There is no question that electronics are getting smaller and smaller. As a result, electro-mechanical parts like Printed Circuit Boards (PCB), must be produced in smaller sizes. Therefore, the demand for step stencils (for stencil printing) is increasing, as well as the requirement for precision and accuracy in order to produce them with intricate detail. This article is about Step Stencil Milling and the advantages of this process over both Laser Cutting and Chemical Etching.
If you are not familiar with step stencils, they are metal sheets that help to control the volume of solder paste applied to specific components or features of a printed circuit board during the solder paste printing process. Because PCB’s are getting smaller and smaller, the components that populate the board have to be positioned closer and closer together. So, you can probably see the challenge here – smaller components and tighter spaces demand accuracy.
Milling vs. Laser for Step Stencil Production
Here’s where milling comes in … and more specifically the demand for very precise high-speed milling machines. Step stencil material such as stainless steel sheets can be milled with slots and other features to reduce the thickness in desired locations. The depth of these slots (known as “steps”) need to be very precise as does their location. This is where high-speed milling has a significant advantage over laser cutting – because laser has less accuracy as well as restrictions in depth in terms of accuracy. With laser cutting, as you go deeper in the material, the laser (an intense beam of monochromatic light) tends to bend or walk. Whereas with a high-speed milling machine very precise and even depths can be maintained. As an example, the DATRON M10 Pro <3 micron runout when using HSK-E25 tool holders. If you have a need for a very large work area to produce a large step stencil or many step stencils from one sheet of material, the DATRON MLCube LS (with linear scales) delivers the same kind of accuracy and provides a 60″ x 40″ work envelope.
Milling vs. Chemical Etching for Step Stencil Production
The other process used to produce step stencils Chemical Etching. In this process, stencil material such as stainless steel is made thinner in selected areas with chemical etching. All areas that will not be made thinner (or etched) are covered with a protective film. Chemical etching is a less accurate process but is very fast. The problem is the cost and quite frankly the mess. By nature (and law), chemicals have to be managed carefully and disposed of properly, which can be very costly for the manufacturer.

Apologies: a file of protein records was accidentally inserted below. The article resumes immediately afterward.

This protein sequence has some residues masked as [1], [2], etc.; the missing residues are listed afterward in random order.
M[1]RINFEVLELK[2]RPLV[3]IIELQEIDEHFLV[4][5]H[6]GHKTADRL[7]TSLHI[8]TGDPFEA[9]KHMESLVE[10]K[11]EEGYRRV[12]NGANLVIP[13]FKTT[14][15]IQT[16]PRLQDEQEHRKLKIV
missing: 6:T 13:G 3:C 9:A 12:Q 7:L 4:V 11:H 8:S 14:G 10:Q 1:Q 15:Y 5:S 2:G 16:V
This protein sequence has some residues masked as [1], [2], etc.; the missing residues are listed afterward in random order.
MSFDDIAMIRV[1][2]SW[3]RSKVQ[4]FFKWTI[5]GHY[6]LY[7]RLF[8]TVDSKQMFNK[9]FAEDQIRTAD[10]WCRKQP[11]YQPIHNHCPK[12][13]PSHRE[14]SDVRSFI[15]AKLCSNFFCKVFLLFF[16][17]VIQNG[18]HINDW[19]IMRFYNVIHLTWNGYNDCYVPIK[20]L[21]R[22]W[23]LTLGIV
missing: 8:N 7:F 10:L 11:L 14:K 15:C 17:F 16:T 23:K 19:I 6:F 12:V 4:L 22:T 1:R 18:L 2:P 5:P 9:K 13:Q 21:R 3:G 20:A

High-Speed Milling Advantages for Step Stencil Production
So, getting back to the high-speed milling process, the focus should be on achieving the best production quality while saving time and obtaining a damage and residue-free stencil underside. Our customers have found that the combination of integrated probing and vacuum table workholding yield a perfectly reproducible quality, despite any material tolerances … and result in a residue-free stencil underside.
The integrated vacuum table is ideal for holding flat substrates like stainless steel sheets during the milling process. Plus, job setup is incredibly fast. The integrated probing adds to the speed of setup because the probe is used for automated part location. Additionally, the probe is used for surface scanning which records any variance in material thickness so that variance can be automatically compensated for in the milling program. This means that the depth of milled features (or steps) on the stencil will be deadly accurate!
- Time Savings: faster than laser
- No thermal degradation of the material structure
- Absolute and constant accuracy in rapid removal of material
- No costly chemicals, or chemical disposal